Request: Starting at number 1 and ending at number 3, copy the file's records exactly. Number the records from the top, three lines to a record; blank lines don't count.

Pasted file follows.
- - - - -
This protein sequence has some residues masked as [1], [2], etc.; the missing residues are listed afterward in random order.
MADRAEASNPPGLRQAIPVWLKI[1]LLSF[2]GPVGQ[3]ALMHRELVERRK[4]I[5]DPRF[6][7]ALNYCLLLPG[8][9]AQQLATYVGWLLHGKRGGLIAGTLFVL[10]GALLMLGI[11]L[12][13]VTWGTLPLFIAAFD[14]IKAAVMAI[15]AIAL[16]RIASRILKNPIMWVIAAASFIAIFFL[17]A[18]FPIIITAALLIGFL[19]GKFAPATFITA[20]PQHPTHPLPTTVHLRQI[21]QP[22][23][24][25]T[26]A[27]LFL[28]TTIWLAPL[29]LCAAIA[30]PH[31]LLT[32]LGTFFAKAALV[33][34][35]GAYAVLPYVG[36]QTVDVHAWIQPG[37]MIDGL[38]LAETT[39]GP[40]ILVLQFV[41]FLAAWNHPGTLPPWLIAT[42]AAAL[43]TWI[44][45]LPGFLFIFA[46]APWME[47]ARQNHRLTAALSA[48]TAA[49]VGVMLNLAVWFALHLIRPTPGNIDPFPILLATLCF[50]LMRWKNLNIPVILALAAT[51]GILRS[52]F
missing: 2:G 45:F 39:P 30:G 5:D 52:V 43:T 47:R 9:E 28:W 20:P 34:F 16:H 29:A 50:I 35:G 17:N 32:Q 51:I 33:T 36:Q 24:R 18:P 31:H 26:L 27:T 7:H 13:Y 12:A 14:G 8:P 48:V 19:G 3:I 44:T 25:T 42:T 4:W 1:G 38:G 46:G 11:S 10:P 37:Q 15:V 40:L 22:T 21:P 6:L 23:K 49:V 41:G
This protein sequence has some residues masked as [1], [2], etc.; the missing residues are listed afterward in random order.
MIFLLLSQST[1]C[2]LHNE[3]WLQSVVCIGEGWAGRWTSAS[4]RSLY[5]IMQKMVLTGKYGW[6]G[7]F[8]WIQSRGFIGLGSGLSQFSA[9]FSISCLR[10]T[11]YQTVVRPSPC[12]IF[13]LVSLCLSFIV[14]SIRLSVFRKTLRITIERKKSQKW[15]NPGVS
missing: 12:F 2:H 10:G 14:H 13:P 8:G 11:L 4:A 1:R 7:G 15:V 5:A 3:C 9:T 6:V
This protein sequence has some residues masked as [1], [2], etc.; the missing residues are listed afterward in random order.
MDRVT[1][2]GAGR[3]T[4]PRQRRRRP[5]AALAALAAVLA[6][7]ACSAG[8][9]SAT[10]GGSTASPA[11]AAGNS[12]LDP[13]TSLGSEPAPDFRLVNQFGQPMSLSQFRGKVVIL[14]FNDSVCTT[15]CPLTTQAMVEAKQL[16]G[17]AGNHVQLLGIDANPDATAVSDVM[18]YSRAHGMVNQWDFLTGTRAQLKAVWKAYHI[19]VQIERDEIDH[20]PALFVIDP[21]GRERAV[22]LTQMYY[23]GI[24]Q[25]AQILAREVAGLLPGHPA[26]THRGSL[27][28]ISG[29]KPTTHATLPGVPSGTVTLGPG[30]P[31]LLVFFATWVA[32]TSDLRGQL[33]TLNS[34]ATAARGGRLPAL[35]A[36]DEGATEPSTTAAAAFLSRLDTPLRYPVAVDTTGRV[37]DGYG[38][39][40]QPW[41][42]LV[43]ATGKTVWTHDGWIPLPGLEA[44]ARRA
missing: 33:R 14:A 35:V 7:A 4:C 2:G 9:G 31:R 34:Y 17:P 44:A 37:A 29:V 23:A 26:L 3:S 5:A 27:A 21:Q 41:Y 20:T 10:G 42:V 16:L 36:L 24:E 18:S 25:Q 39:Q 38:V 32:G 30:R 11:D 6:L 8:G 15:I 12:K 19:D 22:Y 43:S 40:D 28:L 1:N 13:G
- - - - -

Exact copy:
This protein sequence has some residues masked as [1], [2], etc.; the missing residues are listed afterward in random order.
MADRAEASNPPGLRQAIPVWLKI[1]LLSF[2]GPVGQ[3]ALMHRELVERRK[4]I[5]DPRF[6][7]ALNYCLLLPG[8][9]AQQLATYVGWLLHGKRGGLIAGTLFVL[10]GALLMLGI[11]L[12][13]VTWGTLPLFIAAFD[14]IKAAVMAI[15]AIAL[16]RIASRILKNPIMWVIAAASFIAIFFL[17]A[18]FPIIITAALLIGFL[19]GKFAPATFITA[20]PQHPTHPLPTTVHLRQI[21]QP[22][23][24][25]T[26]A[27]LFL[28]TTIWLAPL[29]LCAAIA[30]PH[31]LLT[32]LGTFFAKAALV[33][34][35]GAYAVLPYVG[36]QTVDVHAWIQPG[37]MIDGL[38]LAETT[39]GP[40]ILVLQFV[41]FLAAWNHPGTLPPWLIAT[42]AAAL[43]TWI[44][45]LPGFLFIFA[46]APWME[47]ARQNHRLTAALSA[48]TAA[49]VGVMLNLAVWFALHLIRPTPGNIDPFPILLATLCF[50]LMRWKNLNIPVILALAAT[51]GILRS[52]F
missing: 2:G 45:F 39:P 30:G 5:D 52:V 43:T 47:R 9:E 28:W 20:P 34:F 16:H 29:A 50:I 35:G 17:N 32:Q 51:I 33:T 36:Q 24:R 18:P 31:H 26:L 27:T 7:H 13:Y 12:A 14:G 8:P 48:V 19:G 3:I 44:T 25:T 42:T 4:W 1:G 38:G 46:G 11:S 10:P 37:Q 15:V 40:L 22:T 21:P 6:L 23:K 49:V 41:G
This protein sequence has some residues masked as [1], [2], etc.; the missing residues are listed afterward in random order.
MIFLLLSQST[1]C[2]LHNE[3]WLQSVVCIGEGWAGRWTSAS[4]RSLY[5]IMQKMVLTGKYGW[6]G[7]F[8]WIQSRGFIGLGSGLSQFSA[9]FSISCLR[10]T[11]YQTVVRPSPC[12]IF[13]LVSLCLSFIV[14]SIRLSVFRKTLRITIERKKSQKW[15]NPGVS
missing: 12:F 2:H 10:G 14:H 13:P 8:G 11:L 4:A 1:R 7:G 15:V 5:A 3:C 9:T 6:V
This protein sequence has some residues masked as [1], [2], etc.; the missing residues are listed afterward in random order.
MDRVT[1][2]GAGR[3]T[4]PRQRRRRP[5]AALAALAAVLA[6][7]ACSAG[8][9]SAT[10]GGSTASPA[11]AAGNS[12]LDP[13]TSLGSEPAPDFRLVNQFGQPMSLSQFRGKVVIL[14]FNDSVCTT[15]CPLTTQAMVEAKQL[16]G[17]AGNHVQLLGIDANPDATAVSDVM[18]YSRAHGMVNQWDFLTGTRAQLKAVWKAYHI[19]VQIERDEIDH[20]PALFVIDP[21]GRERAV[22]LTQMYY[23]GI[24]Q[25]AQILAREVAGLLPGHPA[26]THRGSL[27][28]ISG[29]KPTTHATLPGVPSGTVTLGPG[30]P[31]LLVFFATWVA[32]TSDLRGQL[33]TLNS[34]ATAARGGRLPAL[35]A[36]DEGATEPSTTAAAAFLSRLDTPLRYPVAVDTTGRV[37]DGYG[38][39][40]QPW[41][42]LV[43]ATGKTVWTHDGWIPLPGLEA[44]ARRA
missing: 33:R 14:A 35:V 7:A 4:C 2:G 9:G 31:R 34:Y 17:P 44:A 37:A 29:V 23:A 26:L 3:S 5:A 27:A 21:Q 41:Y 20:T 10:G 42:V 16:L 36:L 24:E 18:S 25:Q 39:Q 38:V 32:G 30:R 11:D 6:L 8:G 15:I 12:K 19:D 22:Y 43:S 40:D 28:L 1:N 13:G